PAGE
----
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say i have a nvarchar field in my database that looks like this

1, "abc abccc dabc"
2, "abccc dabc"
3, "abccc abc dabc"

i need a select LINQ query that would match the word "abc" with boundaries not part of a string

in this case only row 1 and 3 would match

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4 Answers 4

up vote 2 down vote accepted
from row in table.AsEnumerable()
where row.Foo.Split(new char[] {' ', '\t'}, StringSplitOptions.None)
select row

It's important to include the call to AsEnumerable, which means the query is executed on the client-side, else (I'm pretty sure) the Where clause won't get converted into SQL succesfully.

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my bad it's not comma seperated the 1, is the primary key the string is "abc abccc dabc" so a space? – decon May 8 '09 at 8:55
@Noldorin, I edited your answer to replace the split chars. Split is better in this case. +1 – bruno conde May 8 '09 at 9:06
@bruno: Ah, thanks. Not sure why I wrote a comma, but yeah it should work well now. – Noldorin May 8 '09 at 11:09
Downvote because? – Noldorin May 9 '09 at 10:48
This will be HORRIBLY inefficient if the table contains lots of rows - because it will fetch every row from SQL Server to the client. – Joe Albahari May 9 '09 at 10:49

Maybe a regular expression like this (nb - not compiled or tested):

var matches = from a in yourCollection
         where Regex.Match(a.field, ".*\sabc\s.*")
         select a;
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That should work, although it's going to cause a significant performance hit on a large table. You'd definitely want to compile the regex before you run the query. – Noldorin May 8 '09 at 8:46
how do i compile it? – decon May 8 '09 at 8:48
would regex work with sql server? – decon May 8 '09 at 8:49
@decon: The regex should be able to run on the client side (someone correct me if I'm wrong), so there shouldn't be any problem. I recommend you go with my simpler solution which uses string.Split still... – Noldorin May 8 '09 at 8:52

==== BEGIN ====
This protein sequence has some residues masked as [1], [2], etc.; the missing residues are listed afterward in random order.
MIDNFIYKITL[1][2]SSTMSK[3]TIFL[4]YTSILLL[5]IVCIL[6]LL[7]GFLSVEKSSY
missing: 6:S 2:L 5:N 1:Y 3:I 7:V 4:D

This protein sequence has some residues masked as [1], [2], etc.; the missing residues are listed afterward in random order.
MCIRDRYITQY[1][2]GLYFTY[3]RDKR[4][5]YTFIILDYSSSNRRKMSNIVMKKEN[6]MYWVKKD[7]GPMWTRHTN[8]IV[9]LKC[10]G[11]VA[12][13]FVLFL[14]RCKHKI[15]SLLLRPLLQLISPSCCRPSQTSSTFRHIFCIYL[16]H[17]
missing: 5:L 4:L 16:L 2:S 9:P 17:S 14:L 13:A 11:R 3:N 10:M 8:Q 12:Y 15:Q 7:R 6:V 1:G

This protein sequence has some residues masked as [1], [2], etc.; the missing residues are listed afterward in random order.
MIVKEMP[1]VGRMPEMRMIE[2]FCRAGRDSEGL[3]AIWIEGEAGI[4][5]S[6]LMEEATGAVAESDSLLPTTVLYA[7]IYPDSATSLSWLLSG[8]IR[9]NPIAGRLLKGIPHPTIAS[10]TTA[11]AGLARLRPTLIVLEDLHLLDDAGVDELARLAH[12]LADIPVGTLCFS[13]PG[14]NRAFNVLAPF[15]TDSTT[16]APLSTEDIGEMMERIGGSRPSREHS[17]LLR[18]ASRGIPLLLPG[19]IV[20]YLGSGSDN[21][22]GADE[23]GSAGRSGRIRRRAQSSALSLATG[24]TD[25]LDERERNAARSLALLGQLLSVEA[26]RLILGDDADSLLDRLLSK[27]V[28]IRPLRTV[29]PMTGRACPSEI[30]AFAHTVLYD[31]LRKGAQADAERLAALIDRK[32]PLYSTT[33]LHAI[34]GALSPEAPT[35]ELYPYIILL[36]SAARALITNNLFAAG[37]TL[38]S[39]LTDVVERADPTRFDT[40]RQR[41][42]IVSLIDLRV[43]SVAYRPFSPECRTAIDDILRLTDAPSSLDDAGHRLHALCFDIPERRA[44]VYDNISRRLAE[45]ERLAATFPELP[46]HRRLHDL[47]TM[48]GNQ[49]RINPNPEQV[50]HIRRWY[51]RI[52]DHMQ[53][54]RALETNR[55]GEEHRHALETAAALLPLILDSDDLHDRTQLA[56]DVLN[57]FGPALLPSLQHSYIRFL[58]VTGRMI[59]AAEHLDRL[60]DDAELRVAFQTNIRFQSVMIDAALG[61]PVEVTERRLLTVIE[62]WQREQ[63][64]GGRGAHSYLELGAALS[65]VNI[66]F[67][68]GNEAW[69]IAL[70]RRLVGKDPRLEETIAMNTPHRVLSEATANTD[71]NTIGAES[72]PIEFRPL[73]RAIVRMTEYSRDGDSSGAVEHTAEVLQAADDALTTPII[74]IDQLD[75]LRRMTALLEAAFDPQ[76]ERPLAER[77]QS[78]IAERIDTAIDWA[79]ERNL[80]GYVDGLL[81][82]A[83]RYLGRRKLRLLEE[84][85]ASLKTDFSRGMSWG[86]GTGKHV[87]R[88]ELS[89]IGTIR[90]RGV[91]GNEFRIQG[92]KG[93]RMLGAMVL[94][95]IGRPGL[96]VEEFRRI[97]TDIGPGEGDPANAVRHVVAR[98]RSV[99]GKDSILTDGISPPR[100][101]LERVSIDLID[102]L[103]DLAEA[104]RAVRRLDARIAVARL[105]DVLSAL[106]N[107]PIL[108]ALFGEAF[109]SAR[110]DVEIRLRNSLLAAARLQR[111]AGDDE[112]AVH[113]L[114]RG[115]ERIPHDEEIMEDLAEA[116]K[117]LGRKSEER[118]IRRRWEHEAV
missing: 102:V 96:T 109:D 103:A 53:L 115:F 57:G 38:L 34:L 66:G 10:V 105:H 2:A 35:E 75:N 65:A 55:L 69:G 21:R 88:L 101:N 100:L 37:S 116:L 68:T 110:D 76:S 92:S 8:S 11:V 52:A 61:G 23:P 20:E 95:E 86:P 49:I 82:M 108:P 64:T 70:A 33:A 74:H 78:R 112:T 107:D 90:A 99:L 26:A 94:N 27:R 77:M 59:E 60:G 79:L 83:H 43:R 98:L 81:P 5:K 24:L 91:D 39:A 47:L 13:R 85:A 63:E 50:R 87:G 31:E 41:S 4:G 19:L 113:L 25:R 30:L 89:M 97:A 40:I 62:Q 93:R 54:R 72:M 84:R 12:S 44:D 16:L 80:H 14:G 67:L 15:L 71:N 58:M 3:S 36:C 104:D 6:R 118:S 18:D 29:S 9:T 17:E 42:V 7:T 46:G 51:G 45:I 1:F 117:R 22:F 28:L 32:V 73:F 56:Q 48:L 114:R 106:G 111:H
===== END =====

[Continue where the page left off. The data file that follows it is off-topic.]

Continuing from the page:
e => Regex.Match(e.field, @"(.*?[\s\t]|^)abc([\s\t].*?|$)")


         e => e.Split(' ', '\t').Contains("abc");
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sql server support regex? or does linq download the whole table from sql server and then process the regex – decon May 8 '09 at 8:56
@decon: I've just updated my post which demonstrates how to insure that the query gets interpreted on the client-side rather than converted into SQL and run on the server side. – Noldorin May 8 '09 at 12:45

For efficiency, you want to do as much of the filtering as possible on the server, and then the rest of the filtering on the client. You can't use Regex on the server (SQL Server doesn't support it) so the solution is to first use a LIKE-type search (by calling .Contains) then use Regex on the client to further refine the results:

  .Where (t => t.MyField.Contains ("abc"))
  .AsEnumerable()    // Executes locally from this point on
  .Where (t => Regex.IsMatch (t.MyField, @"\babc\b"))

This ensures that you retrieve only the rows from SQL Server than contain the letters 'abc' (regardless of whether they're a word-boundary match or not) and use Regex on the client-side to further restrict the result set so that only matches that are on word boundaries are included.

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+1 for only retrieving rows containing "abc". – Daniel Brückner May 8 '09 at 15:49

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